Life sciences in Montréal: 5 recent breakthroughs and updates
Montréal is one of North America’s leading hubs when it comes to health sciences. The reasons for this success are multifaceted, but largely influenced by our thriving research communities and cutting-edge universities. Each week, new discoveries and announcements are made. Here are some of the top recent stories.
$12.5 million awarded to Montréal team to study Parkinson’s Disease
A group of scientists at the Université de Montréal, The Neuro (Montréal Neurological Institute-Hospital), and McGill University has been awarded a major research grant of over $12.5 million from the Aligning Science Across Parkinson’s initiative over the next three years to study Parkinson’s disease. This Montréal interdisciplinary group will be investigating a new aspect of Parkinson’s disease centred around their breakthrough discovery of the contribution of autoimmune mechanisms in the disease. Read more.
Discovery of a new key player in long-term memory
How do short-term memories (which last just a few hours) transform into long-term memories (which may last years)? It’s been known for decades that this process, called memory consolidation, requires the synthesis of new proteins in brain cells. But until now, it hasn’t been known which subtypes of neurons were involved in the process. A McGill-led multi-institutional research team has discovered that during memory consolidation, there are at least two distinct processes taking place in two different brain networks. Read more.
Girls benefit from doing sports
Sure, the headline seems sort of obvious. We all benefit from physical activity, right? But girls—but not boys—who participate actively in school sports activities in middle childhood show improved behaviour and attentiveness in early adolescence, suggests a new Montréal study published in Preventative Medicine. Read more.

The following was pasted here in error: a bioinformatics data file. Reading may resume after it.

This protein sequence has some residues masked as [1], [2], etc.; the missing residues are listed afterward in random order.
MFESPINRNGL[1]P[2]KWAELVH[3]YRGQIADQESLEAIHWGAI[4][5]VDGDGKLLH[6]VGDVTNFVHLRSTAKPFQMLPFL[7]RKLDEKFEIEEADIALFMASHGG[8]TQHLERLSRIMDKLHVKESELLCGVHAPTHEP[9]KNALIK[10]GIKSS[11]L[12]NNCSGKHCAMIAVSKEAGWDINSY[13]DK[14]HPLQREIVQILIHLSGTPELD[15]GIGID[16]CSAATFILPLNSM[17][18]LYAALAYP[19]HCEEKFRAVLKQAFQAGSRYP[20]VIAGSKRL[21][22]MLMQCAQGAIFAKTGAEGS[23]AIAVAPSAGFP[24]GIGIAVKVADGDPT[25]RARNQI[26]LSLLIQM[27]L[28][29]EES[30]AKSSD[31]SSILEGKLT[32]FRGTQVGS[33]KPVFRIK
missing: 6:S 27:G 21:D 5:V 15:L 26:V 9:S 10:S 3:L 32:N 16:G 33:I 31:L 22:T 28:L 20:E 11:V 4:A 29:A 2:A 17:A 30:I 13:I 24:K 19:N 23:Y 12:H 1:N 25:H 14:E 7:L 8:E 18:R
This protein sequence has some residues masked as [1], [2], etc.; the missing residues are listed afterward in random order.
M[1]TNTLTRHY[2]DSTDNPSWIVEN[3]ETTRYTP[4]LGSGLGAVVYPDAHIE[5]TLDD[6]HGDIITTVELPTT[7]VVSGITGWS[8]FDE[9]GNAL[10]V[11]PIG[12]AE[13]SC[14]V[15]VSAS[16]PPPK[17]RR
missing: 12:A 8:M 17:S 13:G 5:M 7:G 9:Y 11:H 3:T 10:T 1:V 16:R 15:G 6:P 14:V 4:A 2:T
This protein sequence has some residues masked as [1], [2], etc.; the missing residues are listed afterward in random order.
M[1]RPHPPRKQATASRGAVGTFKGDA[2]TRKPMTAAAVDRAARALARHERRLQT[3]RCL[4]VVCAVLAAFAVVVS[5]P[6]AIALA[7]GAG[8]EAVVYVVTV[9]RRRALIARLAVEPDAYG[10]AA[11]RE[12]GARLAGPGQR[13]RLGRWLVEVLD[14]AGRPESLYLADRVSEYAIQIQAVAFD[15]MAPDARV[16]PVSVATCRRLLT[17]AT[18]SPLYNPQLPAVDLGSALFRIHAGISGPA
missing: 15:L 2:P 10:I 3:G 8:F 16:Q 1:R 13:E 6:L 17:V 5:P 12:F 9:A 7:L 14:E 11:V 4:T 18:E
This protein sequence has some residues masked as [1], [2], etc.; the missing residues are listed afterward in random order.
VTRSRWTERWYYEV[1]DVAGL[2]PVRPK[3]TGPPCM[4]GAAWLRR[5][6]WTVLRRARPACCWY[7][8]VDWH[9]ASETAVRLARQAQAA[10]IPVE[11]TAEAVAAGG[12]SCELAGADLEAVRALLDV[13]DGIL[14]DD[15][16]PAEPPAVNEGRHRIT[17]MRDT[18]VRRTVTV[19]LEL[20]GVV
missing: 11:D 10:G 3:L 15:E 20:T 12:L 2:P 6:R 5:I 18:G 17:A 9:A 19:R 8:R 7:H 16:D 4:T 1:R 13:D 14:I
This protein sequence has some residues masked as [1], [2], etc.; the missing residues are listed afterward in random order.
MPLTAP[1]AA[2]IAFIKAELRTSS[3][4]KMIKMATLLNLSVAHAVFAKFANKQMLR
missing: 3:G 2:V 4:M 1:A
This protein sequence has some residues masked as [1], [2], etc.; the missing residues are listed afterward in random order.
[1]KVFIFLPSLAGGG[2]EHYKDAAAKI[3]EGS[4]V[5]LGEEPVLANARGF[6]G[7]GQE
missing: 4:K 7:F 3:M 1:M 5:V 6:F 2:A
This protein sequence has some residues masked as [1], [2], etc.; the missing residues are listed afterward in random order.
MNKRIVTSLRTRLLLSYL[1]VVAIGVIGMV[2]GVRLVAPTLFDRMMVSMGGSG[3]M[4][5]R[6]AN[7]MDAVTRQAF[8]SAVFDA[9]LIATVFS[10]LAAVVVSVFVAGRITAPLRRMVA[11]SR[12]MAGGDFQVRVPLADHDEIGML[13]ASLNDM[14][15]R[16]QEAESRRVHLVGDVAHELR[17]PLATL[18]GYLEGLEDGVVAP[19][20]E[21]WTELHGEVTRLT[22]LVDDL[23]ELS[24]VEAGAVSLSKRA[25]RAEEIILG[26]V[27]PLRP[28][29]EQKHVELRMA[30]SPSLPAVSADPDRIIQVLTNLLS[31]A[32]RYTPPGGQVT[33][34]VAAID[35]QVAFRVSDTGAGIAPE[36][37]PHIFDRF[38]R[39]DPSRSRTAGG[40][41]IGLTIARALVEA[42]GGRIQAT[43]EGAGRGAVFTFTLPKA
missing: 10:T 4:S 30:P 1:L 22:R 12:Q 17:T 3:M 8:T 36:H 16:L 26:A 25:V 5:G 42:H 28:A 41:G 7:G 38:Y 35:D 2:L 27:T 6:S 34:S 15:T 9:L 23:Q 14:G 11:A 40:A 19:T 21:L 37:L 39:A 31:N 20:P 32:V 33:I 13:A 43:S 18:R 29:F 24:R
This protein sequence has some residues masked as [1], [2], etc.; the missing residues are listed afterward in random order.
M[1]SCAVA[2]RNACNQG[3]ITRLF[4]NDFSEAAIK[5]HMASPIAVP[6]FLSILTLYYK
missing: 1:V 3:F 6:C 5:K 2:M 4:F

Trust and income inequality fuelling spread of COVID-19
Another potentially obvious headline comes with some nuanced data, if we look closer. The study led by McGill researchers is the first to show how global differences in COVID-19 mortality relate to income inequality. It also includes surveys on social trust and confidence in public institutions. A lack of confidence in state institutions was associated with more deaths—consistent with research during the SARS and H1N1 pandemics. Read more.
Researchers develop a yeast-based platform to boost production of rare natural molecules.
Many modern medicines are derived from rare molecules found in plants and bacteria. While they are effective against a host of ailments, a number of these molecules have proven to be difficult to produce in large quantities. In a new study, this Concordia research outlines a method to synthesize complex bioactive molecules much more quickly and efficiently. Read more.
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